First of all, I have to say that I really, really like deduction games (although not all type of deductions). I love Codenames, Abraca…What?, The Resistance: Avalon, H.I.D.E, The Name of The Rose, Word Porters and others. So when I heard Osprey Games would release Cryptid, I was super stoked and excited. I was not sure how the game would work (despite me reading the rules before hand). It’s super abstract game and would really turn off people who likes a bit of thematic spice in their games. Cryptid in fact has an interesting theme (okay I would say it’s a back story not a theme).
So when it was available through my friendly local game store (I could get it online and cheaper, but I chose to support my FLGS, lol), I immediately bought it. Surprisingly the game is quite heavy, and I did have a look through the components inside from a friend’s copy, which I must admit, not bad. The game mainly uses wooden components such as discs and cubes. Important thing to note is that these wooden components are kinda bigger than the usual, which is a plus. The box is very sturdy for a small game like this, I like it! And in addition they print the insert with green color, a small step to make it inline with the overall box / art color tone. The booklets are kinda flimsy, thicker paper would be nice.
So what is Cryptid? Let’s start shall we? In Cryptid, players will take the role of competing Cryptozoologist, trying to be the first one to discover the natural habitat of a mythical / urband legend creature (such as Yeti, Chupacabra, Loch Ness and others). But their task is not an easy one as each one of them is only given one partial clue that point out the possibilities of the creature whereabouts. So players are forced to work together, sharing information in such a way that they gain more than what they provide for each other. I like its story setting, it feels right as a game and works really well.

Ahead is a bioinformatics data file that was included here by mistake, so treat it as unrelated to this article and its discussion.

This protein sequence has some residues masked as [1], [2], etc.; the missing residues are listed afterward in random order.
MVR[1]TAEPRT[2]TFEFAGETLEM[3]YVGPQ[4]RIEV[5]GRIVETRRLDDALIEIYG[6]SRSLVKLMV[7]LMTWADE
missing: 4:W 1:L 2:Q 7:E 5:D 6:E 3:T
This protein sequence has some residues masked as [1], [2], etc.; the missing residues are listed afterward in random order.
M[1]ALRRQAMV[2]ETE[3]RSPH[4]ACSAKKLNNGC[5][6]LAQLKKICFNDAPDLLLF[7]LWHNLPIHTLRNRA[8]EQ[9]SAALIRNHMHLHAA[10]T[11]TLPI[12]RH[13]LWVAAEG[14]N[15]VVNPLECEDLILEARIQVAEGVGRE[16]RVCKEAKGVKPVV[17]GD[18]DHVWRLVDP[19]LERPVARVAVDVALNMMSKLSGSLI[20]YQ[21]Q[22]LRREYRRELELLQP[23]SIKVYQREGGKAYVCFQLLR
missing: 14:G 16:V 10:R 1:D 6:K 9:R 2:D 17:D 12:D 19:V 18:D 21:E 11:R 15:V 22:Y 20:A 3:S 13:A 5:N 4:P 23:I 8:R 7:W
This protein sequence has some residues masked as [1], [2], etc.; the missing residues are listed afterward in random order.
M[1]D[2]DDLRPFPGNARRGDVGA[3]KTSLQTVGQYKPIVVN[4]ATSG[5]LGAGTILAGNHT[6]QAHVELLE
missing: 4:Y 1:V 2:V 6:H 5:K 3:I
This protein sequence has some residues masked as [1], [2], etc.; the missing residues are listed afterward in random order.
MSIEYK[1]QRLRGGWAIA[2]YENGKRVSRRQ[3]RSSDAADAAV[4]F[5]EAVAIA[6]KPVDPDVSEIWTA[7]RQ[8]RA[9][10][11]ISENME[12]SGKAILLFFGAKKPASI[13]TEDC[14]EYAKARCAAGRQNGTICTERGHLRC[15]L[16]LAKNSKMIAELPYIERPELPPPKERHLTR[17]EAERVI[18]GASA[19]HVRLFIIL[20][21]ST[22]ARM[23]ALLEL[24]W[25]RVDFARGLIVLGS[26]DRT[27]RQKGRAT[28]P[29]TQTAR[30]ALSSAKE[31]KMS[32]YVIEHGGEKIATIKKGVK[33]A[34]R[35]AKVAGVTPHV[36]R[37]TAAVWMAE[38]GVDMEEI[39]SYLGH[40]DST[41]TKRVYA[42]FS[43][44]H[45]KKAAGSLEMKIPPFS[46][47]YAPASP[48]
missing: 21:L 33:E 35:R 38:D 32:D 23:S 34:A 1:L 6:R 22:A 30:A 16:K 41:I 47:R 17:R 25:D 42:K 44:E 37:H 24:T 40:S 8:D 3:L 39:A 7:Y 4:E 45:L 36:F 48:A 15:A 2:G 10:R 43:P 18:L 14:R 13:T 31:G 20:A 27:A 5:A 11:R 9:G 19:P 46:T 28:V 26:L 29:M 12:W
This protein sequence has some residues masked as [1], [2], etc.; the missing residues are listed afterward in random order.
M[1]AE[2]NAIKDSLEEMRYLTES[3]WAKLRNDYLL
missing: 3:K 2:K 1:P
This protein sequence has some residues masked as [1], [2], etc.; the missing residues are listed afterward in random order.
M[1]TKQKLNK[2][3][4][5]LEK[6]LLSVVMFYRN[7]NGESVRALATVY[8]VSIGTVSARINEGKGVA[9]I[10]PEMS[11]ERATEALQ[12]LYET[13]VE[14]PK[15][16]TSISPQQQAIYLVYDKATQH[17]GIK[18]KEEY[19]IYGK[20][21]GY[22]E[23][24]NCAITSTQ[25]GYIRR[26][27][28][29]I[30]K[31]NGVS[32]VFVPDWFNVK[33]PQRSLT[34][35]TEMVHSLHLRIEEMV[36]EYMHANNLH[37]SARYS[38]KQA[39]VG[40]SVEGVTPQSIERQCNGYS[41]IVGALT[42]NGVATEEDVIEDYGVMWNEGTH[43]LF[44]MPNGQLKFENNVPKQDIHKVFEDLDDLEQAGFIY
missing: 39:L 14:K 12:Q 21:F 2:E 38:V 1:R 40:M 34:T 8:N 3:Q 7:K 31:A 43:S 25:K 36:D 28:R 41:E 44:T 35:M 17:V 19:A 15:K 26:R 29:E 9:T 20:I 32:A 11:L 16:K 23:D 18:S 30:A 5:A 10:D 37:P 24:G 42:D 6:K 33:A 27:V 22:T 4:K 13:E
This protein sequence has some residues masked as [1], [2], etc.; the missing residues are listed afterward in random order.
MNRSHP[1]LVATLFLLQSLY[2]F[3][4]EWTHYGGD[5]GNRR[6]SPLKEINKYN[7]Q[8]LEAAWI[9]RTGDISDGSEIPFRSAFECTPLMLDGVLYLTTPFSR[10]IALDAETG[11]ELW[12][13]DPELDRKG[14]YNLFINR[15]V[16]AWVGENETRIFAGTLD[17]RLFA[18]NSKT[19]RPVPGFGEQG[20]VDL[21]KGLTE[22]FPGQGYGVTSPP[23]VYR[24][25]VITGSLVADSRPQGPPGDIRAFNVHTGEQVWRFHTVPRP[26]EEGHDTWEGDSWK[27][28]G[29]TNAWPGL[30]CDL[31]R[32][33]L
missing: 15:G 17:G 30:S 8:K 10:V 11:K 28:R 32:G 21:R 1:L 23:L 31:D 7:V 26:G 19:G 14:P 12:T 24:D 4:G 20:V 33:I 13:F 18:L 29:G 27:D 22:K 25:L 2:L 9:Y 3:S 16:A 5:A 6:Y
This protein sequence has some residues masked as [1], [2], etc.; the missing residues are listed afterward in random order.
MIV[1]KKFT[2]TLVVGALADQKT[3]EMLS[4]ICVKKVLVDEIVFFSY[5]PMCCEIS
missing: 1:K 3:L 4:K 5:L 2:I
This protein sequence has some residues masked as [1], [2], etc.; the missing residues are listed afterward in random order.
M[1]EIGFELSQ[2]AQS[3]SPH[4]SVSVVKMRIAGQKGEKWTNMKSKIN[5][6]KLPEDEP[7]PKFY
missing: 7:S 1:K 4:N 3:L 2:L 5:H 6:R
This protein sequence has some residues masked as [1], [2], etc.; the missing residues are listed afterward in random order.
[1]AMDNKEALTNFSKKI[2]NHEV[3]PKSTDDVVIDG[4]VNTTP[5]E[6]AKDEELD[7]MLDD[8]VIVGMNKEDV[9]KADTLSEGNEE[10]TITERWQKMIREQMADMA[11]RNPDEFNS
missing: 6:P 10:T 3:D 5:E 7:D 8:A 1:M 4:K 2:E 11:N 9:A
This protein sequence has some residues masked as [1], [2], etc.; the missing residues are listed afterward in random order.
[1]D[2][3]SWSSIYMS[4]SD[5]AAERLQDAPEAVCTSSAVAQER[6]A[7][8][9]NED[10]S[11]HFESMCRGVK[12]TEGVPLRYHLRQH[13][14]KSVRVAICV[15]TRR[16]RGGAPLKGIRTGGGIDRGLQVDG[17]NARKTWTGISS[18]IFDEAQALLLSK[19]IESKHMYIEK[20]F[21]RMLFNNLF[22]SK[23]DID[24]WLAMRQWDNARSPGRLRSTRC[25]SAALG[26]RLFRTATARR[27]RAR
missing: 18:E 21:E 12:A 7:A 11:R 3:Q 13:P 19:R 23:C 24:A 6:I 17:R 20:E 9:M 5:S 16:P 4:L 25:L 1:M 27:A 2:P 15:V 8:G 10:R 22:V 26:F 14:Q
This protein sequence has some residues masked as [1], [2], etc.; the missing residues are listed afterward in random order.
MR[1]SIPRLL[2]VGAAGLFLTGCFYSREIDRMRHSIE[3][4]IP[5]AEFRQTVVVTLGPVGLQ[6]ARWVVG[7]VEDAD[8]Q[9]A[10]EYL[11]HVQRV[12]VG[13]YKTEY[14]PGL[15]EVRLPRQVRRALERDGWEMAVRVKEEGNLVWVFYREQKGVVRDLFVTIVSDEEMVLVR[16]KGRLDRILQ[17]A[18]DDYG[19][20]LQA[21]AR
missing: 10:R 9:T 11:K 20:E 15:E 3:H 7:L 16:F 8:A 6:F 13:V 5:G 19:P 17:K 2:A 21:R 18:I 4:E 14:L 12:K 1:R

In each game, players will have to set the game map using one of the cards (randomly choose one and follow the map setup). Once ready, flip the card to see the available clues and what colors will be played based on how many players you are playing with (3-5). Give each of them booklet, wooden discs and cubes of the corresponding color. They will have to check their booklet for the clue given secretly (do not share this information to anyone). Starting from the first player, they have to place a cube into one of the space on the map that is not the habitat of the creature based on their given clue. Once all players have place their starting cubes, the first player takes their turn. On a player’s turn, they have to choose either to ask a question or to search (you cannot do both actions in a single turn).
Question – To ask a question, a player must point out a location on the map (with a black marker provided) and ask one of the players if whether the location could probably here according to their clue. If the answer is a YES, that player have to place one of their discs on that location. If it’s a NO, the player have to place a cube, and in addition the active player have to place one of their cubes to another location where they have not have a marker, this location must not be possible to be the location of the creature based on their clue.